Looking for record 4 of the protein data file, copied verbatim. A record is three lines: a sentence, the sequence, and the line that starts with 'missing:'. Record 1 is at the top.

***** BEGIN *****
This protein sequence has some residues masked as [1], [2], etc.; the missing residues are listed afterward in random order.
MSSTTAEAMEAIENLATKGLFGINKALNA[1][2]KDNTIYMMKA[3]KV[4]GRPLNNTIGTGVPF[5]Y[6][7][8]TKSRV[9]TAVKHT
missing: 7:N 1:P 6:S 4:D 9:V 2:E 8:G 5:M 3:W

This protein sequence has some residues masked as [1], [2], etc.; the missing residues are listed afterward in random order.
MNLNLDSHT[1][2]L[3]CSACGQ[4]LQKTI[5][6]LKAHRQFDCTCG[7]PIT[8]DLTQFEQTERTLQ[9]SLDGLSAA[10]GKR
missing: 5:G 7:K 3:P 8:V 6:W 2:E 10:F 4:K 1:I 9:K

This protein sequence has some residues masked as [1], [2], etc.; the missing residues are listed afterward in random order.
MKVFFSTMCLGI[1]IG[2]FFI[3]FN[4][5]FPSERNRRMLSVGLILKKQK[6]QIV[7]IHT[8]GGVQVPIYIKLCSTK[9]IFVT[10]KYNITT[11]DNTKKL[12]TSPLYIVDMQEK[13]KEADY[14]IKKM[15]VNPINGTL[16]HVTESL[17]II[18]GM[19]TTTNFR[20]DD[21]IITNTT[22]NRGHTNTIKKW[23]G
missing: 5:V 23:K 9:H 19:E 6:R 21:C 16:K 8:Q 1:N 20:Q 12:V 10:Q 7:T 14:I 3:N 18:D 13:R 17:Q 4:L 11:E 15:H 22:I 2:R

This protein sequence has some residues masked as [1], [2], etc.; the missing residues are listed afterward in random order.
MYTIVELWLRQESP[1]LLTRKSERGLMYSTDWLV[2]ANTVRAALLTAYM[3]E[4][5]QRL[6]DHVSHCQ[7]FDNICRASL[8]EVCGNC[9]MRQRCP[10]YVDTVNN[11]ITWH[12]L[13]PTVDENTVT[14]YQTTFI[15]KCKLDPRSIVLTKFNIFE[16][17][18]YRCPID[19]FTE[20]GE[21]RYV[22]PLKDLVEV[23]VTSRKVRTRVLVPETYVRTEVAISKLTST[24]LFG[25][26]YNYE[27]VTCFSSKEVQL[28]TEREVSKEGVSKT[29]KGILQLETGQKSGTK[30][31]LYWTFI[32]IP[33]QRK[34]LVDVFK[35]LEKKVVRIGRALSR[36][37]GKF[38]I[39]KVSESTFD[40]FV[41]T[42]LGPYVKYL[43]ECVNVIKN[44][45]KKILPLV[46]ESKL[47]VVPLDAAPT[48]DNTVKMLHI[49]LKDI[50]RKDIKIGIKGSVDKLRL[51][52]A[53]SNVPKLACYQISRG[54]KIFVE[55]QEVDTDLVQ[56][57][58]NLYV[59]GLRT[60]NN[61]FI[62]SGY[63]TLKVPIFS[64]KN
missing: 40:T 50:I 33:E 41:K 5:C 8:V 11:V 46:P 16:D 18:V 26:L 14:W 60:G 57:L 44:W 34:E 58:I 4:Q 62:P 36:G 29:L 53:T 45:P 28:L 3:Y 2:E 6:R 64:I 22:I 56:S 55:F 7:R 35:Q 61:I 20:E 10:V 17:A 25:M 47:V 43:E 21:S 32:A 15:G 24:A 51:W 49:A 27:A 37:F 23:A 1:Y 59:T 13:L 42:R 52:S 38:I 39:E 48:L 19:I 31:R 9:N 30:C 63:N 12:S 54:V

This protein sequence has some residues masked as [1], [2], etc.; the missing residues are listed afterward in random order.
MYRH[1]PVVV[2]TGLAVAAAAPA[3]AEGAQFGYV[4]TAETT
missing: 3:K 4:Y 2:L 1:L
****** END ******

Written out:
This protein sequence has some residues masked as [1], [2], etc.; the missing residues are listed afterward in random order.
MYTIVELWLRQESP[1]LLTRKSERGLMYSTDWLV[2]ANTVRAALLTAYM[3]E[4][5]QRL[6]DHVSHCQ[7]FDNICRASL[8]EVCGNC[9]MRQRCP[10]YVDTVNN[11]ITWH[12]L[13]PTVDENTVT[14]YQTTFI[15]KCKLDPRSIVLTKFNIFE[16][17][18]YRCPID[19]FTE[20]GE[21]RYV[22]PLKDLVEV[23]VTSRKVRTRVLVPETYVRTEVAISKLTST[24]LFG[25][26]YNYE[27]VTCFSSKEVQL[28]TEREVSKEGVSKT[29]KGILQLETGQKSGTK[30][31]LYWTFI[32]IP[33]QRK[34]LVDVFK[35]LEKKVVRIGRALSR[36][37]GKF[38]I[39]KVSESTFD[40]FV[41]T[42]LGPYVKYL[43]ECVNVIKN[44][45]KKILPLV[46]ESKL[47]VVPLDAAPT[48]DNTVKMLHI[49]LKDI[50]RKDIKIGIKGSVDKLRL[51][52]A[53]SNVPKLACYQISRG[54]KIFVE[55]QEVDTDLVQ[56][57][58]NLYV[59]GLRT[60]NN[61]FI[62]SGY[63]TLKVPIFS[64]KN
missing: 40:T 50:I 33:E 41:K 5:C 8:V 11:V 46:P 16:D 18:V 26:L 14:W 60:G 57:L 44:W 34:E 58:I 4:Q 62:P 36:G 29:L 53:T 45:P 28:L 3:Y 2:E 6:R 64:I 22:I 56:S 55:F 7:R 35:Q 61:I 20:E 10:V 17:A 25:M 47:V 43:E 21:S 32:A 15:G 24:A 51:W 49:A 27:A 37:F 23:A 1:Y 59:T 13:L 42:R 52:S 38:I 39:E 48:L 19:I 31:R 9:N 30:C 63:N 12:S 54:V